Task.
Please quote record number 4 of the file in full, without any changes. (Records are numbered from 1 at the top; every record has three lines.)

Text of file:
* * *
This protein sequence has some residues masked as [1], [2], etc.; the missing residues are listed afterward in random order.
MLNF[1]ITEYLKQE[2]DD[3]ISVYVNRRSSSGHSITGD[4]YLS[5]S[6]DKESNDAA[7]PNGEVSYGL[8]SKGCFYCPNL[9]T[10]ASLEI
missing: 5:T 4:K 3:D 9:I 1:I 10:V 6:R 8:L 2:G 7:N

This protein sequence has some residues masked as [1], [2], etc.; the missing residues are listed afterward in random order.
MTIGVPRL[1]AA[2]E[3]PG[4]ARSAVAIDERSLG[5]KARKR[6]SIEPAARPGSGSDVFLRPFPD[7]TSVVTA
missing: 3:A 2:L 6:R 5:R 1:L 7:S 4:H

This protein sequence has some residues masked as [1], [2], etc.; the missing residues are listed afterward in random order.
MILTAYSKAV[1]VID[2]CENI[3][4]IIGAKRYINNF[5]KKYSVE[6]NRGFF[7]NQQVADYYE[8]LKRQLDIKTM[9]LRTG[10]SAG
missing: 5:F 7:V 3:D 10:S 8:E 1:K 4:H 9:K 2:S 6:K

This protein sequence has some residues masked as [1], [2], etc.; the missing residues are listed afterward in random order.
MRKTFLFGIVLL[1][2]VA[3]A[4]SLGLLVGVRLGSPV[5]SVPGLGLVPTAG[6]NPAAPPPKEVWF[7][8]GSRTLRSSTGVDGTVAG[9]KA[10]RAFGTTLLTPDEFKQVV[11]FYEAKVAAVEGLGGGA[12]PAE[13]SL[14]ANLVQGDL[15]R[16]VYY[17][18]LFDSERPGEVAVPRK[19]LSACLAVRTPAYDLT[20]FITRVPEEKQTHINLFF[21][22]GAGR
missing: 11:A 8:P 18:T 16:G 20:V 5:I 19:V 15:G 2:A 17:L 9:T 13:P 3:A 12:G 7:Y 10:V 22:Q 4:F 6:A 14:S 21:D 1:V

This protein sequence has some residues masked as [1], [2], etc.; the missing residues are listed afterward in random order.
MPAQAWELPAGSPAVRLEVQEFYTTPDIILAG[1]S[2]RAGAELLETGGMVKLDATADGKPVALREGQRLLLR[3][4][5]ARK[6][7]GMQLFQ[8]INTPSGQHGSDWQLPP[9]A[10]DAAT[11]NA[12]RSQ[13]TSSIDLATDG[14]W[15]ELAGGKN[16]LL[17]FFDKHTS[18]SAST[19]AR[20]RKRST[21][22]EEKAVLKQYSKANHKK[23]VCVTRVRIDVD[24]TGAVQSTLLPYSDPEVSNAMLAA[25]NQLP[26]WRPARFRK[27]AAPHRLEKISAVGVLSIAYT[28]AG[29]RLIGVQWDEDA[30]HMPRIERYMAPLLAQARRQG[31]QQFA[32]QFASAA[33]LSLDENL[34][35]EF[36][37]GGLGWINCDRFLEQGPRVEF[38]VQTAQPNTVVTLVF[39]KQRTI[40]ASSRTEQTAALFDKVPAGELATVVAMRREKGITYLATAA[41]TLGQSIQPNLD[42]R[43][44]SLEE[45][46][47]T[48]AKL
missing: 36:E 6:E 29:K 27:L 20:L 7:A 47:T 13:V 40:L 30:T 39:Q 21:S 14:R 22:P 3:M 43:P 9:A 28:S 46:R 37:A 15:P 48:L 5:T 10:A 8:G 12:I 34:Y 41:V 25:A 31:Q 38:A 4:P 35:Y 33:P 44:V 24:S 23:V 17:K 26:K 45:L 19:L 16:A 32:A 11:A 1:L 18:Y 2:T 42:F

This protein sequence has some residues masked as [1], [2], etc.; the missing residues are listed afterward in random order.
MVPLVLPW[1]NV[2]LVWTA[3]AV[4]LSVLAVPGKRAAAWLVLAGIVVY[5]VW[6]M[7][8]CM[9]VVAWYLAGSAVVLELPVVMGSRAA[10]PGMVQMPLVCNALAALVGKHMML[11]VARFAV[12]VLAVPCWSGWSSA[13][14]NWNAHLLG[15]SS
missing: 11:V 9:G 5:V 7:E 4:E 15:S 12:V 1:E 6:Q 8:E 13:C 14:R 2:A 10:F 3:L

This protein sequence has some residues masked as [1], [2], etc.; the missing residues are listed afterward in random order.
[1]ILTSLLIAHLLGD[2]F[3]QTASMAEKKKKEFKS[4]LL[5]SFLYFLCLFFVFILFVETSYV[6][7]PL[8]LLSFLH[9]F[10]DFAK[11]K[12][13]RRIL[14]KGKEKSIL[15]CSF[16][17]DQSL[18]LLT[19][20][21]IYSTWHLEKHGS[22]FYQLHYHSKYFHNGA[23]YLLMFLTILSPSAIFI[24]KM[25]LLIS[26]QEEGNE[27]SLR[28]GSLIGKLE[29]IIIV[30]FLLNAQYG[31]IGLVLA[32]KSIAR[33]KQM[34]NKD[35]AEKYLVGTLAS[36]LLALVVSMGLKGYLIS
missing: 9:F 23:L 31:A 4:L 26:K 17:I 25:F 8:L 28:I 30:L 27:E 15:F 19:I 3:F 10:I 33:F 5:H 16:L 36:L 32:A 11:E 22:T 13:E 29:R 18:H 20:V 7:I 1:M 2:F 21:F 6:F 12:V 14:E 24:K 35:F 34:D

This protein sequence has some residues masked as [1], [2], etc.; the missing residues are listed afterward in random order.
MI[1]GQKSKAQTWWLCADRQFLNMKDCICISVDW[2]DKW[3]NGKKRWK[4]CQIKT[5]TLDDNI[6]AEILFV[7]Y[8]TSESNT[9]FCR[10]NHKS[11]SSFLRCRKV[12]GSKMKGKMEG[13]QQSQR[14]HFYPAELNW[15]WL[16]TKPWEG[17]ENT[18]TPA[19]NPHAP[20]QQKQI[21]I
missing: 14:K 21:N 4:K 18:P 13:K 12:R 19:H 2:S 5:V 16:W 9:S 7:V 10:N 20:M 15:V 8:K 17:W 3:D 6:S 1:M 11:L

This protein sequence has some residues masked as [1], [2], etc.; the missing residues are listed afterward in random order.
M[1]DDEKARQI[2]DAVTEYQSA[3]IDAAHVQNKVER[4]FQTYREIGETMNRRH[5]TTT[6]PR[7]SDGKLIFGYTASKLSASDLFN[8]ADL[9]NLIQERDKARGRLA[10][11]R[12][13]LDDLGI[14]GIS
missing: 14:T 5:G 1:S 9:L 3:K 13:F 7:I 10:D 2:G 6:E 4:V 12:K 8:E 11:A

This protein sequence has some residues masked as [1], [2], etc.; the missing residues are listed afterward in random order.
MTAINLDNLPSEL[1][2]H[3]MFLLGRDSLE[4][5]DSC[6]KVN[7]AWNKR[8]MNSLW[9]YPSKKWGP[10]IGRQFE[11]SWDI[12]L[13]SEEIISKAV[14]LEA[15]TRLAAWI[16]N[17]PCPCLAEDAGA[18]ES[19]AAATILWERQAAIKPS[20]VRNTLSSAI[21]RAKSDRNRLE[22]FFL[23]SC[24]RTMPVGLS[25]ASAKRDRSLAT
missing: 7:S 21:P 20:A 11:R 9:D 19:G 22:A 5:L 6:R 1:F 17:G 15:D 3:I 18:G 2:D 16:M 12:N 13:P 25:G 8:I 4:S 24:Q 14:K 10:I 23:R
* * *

This protein sequence has some residues masked as [1], [2], etc.; the missing residues are listed afterward in random order.
MRKTFLFGIVLL[1][2]VA[3]A[4]SLGLLVGVRLGSPV[5]SVPGLGLVPTAG[6]NPAAPPPKEVWF[7][8]GSRTLRSSTGVDGTVAG[9]KA[10]RAFGTTLLTPDEFKQVV[11]FYEAKVAAVEGLGGGA[12]PAE[13]SL[14]ANLVQGDL[15]R[16]VYY[17][18]LFDSERPGEVAVPRK[19]LSACLAVRTPAYDLT[20]FITRVPEEKQTHINLFF[21][22]GAGR
missing: 11:A 8:P 18:T 16:G 20:V 5:I 19:V 15:G 2:A 17:L 9:T 13:P 3:A 12:G 7:Y 10:V 22:Q 4:F 6:A 14:S 21:D 1:V